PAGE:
The third navigation device is the short term memory device, this is a plug-in replacement for the available links device. If the user chooses a link that has multiple end points the list of end points is shown to the user in the short term memory device or the available links box. The short term memory shows the end points of selected links and uses colour to give the user some idea of how long ago they had viewed the resulting documents, if indeed they had viewed them. It also removes any duplicate entries in the list presented to the user. These two enhancements will reduce the cognitive load associated with presenting the user with multiple end points from one link etc. The user has full control of the memory length and other such useful settings.
The fourth navigation device is the showlinks device, this provides a working solution to the problems involved with the user being able to locate generic links within documents. It will analyse the current linkbases and show the user any generic links that occur within the currently selected section of the document. This device has been optimised to be as quick as possible, as a result of this optimisation it will only look for generic links that are one or two words in length. This will typically provide the user with 80% or more of the generic links that would be found should the showlinks device carry out a full linkbase analysis.
Similarly, from an implementation viewpoint, the simple chain model can restrict the capabilities that can be incorporated into filters and is also inefficient in that all messages are routed through all active filters. A typical example would be a viewer that wishes to send a message to a particular filter, this message would be sent through to the FMS which would simply send it on to the start of the chain and help it to trickle through all the filters, whereas a more efficient solution would be for the FMS to establish where the message needs to go and send it directly to the correct filter or set of filters. Alternatively, consider a mapping filter that attempts to build a local map of links around a specified document. This would need to send queries to the active linkbases and have the results sent back to it, which is not possible with the current model.
A more friendly system would allow the user to simply specify a new filter to run, and would take care of its placement in the set of active filters (not necessarily a chain) automatically. Possible architectures might allow dynamic routing of messages through the filters according to the action required, grouping of filters into classes according to their functionality, and communication between filters.
As described earlier, effective development of these features is tied into development of a more versatile filter architecture as described in the previous section. This is because the chain model is biased towards the current user's requirements, although it consists of separate filter processes, it is difficult to address particular filters, or to make only certain parts of the system available to the network. This means the model is unlikely to translate well to requests made by remote users.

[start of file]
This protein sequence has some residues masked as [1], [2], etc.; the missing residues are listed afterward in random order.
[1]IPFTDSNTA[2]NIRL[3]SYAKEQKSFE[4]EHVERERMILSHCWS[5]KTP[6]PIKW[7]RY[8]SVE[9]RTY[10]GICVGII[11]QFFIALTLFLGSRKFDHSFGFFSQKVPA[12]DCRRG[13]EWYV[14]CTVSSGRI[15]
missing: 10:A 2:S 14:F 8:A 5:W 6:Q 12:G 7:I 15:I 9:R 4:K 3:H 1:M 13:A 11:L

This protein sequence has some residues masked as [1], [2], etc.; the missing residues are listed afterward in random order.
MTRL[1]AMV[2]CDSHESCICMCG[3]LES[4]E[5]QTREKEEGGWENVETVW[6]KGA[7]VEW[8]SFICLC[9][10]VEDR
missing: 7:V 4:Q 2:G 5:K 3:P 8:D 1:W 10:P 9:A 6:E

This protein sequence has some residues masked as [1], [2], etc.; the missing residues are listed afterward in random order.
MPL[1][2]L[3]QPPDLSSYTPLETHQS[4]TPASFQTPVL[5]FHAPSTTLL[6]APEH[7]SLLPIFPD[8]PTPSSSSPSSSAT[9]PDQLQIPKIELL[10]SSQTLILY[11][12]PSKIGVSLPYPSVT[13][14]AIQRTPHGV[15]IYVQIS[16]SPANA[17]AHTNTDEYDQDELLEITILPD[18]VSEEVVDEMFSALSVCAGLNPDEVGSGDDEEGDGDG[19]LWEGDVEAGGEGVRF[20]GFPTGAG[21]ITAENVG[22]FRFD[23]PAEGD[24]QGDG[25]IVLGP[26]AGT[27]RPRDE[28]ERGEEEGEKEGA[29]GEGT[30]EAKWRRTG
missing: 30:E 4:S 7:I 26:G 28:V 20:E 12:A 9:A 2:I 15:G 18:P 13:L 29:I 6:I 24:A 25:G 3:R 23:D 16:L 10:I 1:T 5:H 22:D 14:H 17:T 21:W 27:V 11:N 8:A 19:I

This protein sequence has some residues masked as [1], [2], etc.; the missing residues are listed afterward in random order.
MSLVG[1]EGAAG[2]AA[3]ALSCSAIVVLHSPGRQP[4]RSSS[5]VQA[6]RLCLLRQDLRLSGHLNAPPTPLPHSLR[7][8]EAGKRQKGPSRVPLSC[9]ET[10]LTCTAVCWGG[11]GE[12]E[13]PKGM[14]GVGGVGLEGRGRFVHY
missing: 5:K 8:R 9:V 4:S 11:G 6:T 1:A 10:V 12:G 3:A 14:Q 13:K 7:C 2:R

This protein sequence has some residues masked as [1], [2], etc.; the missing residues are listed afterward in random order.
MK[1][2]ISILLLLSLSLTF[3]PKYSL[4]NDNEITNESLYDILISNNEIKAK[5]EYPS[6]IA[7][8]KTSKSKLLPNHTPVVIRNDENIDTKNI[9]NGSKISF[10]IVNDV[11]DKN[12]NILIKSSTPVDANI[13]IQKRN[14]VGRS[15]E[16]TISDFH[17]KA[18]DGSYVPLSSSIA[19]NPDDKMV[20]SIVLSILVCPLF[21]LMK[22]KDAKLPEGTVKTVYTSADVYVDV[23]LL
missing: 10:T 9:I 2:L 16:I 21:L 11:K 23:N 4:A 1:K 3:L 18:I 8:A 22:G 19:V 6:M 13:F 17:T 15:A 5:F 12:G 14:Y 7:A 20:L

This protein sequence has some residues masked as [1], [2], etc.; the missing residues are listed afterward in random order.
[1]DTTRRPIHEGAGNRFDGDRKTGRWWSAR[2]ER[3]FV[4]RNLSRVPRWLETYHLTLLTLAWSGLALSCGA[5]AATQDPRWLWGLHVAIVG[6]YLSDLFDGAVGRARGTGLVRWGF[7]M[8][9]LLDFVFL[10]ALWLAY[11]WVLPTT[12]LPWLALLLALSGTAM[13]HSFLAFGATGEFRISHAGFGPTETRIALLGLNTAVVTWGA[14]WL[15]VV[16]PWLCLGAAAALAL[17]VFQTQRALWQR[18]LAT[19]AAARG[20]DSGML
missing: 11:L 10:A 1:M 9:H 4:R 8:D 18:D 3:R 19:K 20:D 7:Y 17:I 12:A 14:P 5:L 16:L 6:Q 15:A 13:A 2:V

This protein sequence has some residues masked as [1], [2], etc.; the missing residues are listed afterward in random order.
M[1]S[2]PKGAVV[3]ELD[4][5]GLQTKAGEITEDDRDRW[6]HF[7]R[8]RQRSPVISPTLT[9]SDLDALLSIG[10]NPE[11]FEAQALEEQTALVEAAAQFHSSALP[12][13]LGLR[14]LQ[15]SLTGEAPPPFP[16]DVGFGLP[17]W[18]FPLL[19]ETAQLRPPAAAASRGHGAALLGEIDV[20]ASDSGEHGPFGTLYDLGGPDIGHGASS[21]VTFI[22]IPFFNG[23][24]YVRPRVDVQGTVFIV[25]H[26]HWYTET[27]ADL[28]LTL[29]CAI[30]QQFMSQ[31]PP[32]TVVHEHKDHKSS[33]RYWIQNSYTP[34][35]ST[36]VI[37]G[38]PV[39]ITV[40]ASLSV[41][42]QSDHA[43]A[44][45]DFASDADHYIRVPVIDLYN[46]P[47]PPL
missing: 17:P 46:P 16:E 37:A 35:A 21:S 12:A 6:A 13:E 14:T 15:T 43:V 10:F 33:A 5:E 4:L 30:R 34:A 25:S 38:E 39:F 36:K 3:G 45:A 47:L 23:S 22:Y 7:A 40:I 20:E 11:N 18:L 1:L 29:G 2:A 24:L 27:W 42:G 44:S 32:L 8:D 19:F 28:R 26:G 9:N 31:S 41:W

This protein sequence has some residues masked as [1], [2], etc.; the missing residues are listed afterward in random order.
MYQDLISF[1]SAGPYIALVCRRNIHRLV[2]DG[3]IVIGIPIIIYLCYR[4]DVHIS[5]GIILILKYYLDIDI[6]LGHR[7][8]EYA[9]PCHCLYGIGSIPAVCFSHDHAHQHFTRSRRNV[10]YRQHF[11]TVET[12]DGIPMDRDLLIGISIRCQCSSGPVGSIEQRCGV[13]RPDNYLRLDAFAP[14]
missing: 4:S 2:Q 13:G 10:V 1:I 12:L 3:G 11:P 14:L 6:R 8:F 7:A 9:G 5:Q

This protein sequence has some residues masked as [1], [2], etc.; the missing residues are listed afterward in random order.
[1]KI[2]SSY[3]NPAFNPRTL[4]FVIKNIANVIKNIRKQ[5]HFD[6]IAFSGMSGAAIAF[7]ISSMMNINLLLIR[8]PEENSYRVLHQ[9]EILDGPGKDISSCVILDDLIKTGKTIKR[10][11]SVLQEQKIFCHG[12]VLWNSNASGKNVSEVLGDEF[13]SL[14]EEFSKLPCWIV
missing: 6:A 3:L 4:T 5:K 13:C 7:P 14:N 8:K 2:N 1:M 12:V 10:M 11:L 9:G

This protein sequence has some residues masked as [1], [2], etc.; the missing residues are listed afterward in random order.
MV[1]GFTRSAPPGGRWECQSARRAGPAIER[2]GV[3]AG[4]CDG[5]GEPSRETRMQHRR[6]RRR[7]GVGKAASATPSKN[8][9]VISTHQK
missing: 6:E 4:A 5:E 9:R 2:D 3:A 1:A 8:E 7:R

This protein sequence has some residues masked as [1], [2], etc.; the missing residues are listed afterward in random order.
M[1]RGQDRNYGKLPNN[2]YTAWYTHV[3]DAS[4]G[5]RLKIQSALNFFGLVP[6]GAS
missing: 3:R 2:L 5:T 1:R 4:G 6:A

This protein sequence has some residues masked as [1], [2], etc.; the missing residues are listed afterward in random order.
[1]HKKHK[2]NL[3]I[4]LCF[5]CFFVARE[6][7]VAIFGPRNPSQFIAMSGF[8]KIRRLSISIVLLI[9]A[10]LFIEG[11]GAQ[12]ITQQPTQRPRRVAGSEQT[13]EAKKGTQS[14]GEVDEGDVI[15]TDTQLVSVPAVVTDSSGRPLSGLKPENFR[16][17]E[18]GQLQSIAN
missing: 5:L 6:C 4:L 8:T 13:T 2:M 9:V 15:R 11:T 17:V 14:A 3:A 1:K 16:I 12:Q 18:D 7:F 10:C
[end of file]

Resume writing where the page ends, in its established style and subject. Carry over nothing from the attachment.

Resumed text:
Another important aspect is the development of a document database or 'docuverse' that will aid in the location and retrieval of documents in a distributed environment where files may move or become unavailable due to network failures, as well as finding relevant documents using a more traditional keyword system.
The integration of the navigation devices should make them more powerful and more useful to the user. Again because of the flexibility of the Microcosm message and filter chain system the above inter-device interaction should present no real problems. It will be a simple case of adding new messages to the already existing message set and making the relevant parts of the filter chain aware of them. New types of navigation tools need to be developed to cope with the added complexities of open systems. The design of Microcosm is ideal for this type of experimentation.
As international standards emerge for hypermedia and multimedia systems, they can be incorporated into the model as new modules without affecting the underlying functionality of the system. However, most importantly, Microcosm provides a model of open hypermedia that allows other applications, such as databases, spreadsheets and word-processors, to have a hypermedia functionality, so that data within them can be linked through appropriate linkbases to common sets of multimedia information and documents. This enables users to operate in an integrated information environment, using standard processing tools with a hypermedia capability. Microcosm is therefore not just another hypermedia authoring or presentation system. It is more an extension to the operating system, providing a link service to other applications within that same environment, and potentially in a distributed, multi-platform environment as well. This is where the future for hypermedia lies, and where future research in to the Microcosm model will be directed.
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Wendy Hall, Ian Heath, Gary Hill, Hugh Davis, Rob Wilkins
Department of Electronics and Computer Science
Southampton SO9 5NH e-mail email@example.com